The building is flat to the point of disappearance. It is a receptacle for public space – an artificial field for metropolitan experience. More than 40 per cent of the building surface is public space. The building shows itself as a product of reasonable, yet highly questionable, decisions. The architecture shows its responsibility towards the institutions it hosts by exposing the artificial, abstract, political nature of the arguments that define its form. For this reason, the first duty of the building is to show that there is no necessity for it: the building is not natural, it is not obvious. Its architecture can be understood, and therefore refused.

The flat building is a monument. A monument in which there is no spectacle to be seen except for the behaviours of the observers themselves. A monument with nothing to express, nevertheless an explicit monument: a rational attempt to imagine and expose
a project of civilization, to define a common ground for its different visitors. In this sense, the flat building is a monument for the multitude: it provides and juxtaposes spaces for highly formalized political events and spaces for everyday activities. It offers a complex spatial sequence, and acts as a machine to record emptiness and congestion; it defines a multiple, yet common landscape. As architecture, the flat building shows an understanding of multiplicity that does not immediately coincide with a useless collection of quarrelsome minorities. On the contrary, the architecture of the flat building involves the definition of a common field for the exchange of experiences; it suggests and imagines the possibility for the multitude to share a common political project.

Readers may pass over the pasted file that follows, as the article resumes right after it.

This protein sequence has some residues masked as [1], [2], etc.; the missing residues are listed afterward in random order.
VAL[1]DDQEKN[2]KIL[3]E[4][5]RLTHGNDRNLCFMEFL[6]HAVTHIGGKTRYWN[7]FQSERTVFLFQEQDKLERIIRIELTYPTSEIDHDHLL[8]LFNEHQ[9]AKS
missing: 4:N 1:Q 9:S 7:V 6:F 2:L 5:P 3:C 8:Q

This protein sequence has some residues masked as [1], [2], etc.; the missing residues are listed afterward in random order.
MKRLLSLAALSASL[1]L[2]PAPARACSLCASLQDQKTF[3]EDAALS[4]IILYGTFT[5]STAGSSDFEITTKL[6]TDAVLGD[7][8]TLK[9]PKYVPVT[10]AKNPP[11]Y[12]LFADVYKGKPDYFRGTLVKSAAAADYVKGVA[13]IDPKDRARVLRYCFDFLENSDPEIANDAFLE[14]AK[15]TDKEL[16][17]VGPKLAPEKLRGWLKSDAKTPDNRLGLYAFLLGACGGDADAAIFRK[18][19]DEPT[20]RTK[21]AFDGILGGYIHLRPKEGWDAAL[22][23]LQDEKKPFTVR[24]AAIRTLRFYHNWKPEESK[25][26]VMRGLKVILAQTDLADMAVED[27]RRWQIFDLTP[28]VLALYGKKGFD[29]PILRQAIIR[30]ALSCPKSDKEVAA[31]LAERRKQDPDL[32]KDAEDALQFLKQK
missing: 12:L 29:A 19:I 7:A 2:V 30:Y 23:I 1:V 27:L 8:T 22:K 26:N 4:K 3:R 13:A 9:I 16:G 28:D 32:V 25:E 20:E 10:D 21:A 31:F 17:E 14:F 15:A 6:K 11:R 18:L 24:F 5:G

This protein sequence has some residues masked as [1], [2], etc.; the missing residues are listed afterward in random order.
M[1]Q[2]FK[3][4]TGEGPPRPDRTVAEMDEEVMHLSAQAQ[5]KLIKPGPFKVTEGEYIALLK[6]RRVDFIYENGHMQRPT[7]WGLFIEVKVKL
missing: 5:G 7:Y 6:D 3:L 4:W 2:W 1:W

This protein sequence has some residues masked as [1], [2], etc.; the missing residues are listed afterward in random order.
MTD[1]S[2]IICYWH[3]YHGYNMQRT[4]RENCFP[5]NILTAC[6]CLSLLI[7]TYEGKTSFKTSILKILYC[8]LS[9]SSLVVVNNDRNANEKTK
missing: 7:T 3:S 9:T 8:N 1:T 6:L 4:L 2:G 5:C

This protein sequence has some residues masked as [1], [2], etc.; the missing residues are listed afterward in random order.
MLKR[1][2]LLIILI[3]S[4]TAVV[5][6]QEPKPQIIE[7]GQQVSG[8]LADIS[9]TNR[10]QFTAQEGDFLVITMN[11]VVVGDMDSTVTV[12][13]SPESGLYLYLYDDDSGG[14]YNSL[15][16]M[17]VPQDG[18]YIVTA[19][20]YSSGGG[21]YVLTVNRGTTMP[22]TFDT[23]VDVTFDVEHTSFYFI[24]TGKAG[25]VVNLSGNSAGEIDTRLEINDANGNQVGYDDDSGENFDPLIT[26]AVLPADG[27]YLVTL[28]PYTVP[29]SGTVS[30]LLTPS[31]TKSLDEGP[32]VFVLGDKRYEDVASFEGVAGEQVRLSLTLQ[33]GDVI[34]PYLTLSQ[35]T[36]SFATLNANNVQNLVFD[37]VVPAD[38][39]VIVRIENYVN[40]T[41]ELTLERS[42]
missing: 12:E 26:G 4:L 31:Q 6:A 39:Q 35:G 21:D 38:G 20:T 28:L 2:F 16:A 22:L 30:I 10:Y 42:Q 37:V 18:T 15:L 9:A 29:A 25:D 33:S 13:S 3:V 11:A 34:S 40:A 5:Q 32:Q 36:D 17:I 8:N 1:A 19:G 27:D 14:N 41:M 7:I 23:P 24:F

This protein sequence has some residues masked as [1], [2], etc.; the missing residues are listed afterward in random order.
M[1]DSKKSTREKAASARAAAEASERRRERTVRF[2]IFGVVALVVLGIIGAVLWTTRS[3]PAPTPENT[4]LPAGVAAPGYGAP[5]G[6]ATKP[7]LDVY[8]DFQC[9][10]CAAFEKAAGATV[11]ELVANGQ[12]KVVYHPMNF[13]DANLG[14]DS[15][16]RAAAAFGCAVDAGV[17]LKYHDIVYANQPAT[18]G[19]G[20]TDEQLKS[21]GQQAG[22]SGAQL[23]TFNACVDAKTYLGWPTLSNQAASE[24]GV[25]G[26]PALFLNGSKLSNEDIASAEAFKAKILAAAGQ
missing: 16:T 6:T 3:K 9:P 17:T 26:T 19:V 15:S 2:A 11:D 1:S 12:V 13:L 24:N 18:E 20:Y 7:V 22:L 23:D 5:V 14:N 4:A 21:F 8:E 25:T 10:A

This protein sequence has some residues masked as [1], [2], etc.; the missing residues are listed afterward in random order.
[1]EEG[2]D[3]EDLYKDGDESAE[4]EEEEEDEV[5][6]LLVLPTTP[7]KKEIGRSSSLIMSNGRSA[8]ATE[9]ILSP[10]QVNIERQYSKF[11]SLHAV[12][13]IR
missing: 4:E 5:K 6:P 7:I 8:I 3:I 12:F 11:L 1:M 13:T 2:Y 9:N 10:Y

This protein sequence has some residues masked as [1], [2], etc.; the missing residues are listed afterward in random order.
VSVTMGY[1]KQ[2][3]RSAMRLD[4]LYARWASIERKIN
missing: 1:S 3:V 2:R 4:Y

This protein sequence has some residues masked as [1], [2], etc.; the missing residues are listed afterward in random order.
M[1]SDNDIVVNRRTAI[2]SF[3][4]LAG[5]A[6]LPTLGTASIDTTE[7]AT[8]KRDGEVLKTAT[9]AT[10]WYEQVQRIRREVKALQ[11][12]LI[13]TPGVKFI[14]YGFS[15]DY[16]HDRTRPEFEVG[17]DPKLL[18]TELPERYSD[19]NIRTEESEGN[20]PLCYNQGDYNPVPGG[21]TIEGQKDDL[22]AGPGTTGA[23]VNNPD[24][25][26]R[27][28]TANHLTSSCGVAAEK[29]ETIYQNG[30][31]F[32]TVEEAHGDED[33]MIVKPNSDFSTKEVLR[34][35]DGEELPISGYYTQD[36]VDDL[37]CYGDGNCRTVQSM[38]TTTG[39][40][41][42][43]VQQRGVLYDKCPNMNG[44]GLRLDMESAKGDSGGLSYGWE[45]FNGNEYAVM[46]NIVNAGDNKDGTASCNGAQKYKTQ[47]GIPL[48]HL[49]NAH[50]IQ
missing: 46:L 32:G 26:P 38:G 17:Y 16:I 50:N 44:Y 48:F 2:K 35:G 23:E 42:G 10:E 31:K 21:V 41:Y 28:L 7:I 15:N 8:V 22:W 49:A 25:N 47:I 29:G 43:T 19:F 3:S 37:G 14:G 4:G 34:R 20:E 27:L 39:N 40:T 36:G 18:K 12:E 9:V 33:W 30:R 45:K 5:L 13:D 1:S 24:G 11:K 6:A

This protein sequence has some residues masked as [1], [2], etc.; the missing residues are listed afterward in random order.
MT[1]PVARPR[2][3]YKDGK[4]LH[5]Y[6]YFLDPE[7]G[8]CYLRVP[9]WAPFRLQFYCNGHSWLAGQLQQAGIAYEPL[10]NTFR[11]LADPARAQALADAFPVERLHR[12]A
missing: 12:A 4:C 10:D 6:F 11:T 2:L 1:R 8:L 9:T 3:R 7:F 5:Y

The roof of the flat building is punctuated by circular skylights. The monotonous series of circles reduces the surface to a translucent blanket covering the complicated metropolitan belly. The repetition of circular holes reduces the complexity of the programme of the building to a kind of Morse alphabet transcription. It is only the changes in the rhythm of circular holes that testifies to the different activities hidden below the public roof. The roof of the flat building collects all kinds of monumental furniture; the flat building is covered with the monumental debris of European history. Colossal heads of dead European philosophers and dead European musicians crowd the roof of the flat building. By reducing its architecture to extreme silence and abstraction, the flat building opens up an unpredictable possibility for a popular, figurative representation of Europe. By absolutely denying any possibility of an architecture parlante, the flat building prepares a field for iconic gymnastics. The emptiness of the flat building faces Europe with the problem of its iconic definition, the gigantic heads face Europe with the problem of its cultural definition. The flat building couples the icy equilibrium of a Leonidov platform with the massive iconic power of Mount Rushmore’s Presidents’ Heads. The flat building has the childish purity of both: it is as simple as a white, icy artificial beach; it is as naïve and generous as the gigantic heads carved in the rocks of North Dakota. The flat building has no style; innocent as a carrier, silent as the desert. The architecture of the flat building vanishes, thanks to its reduction to pure plan.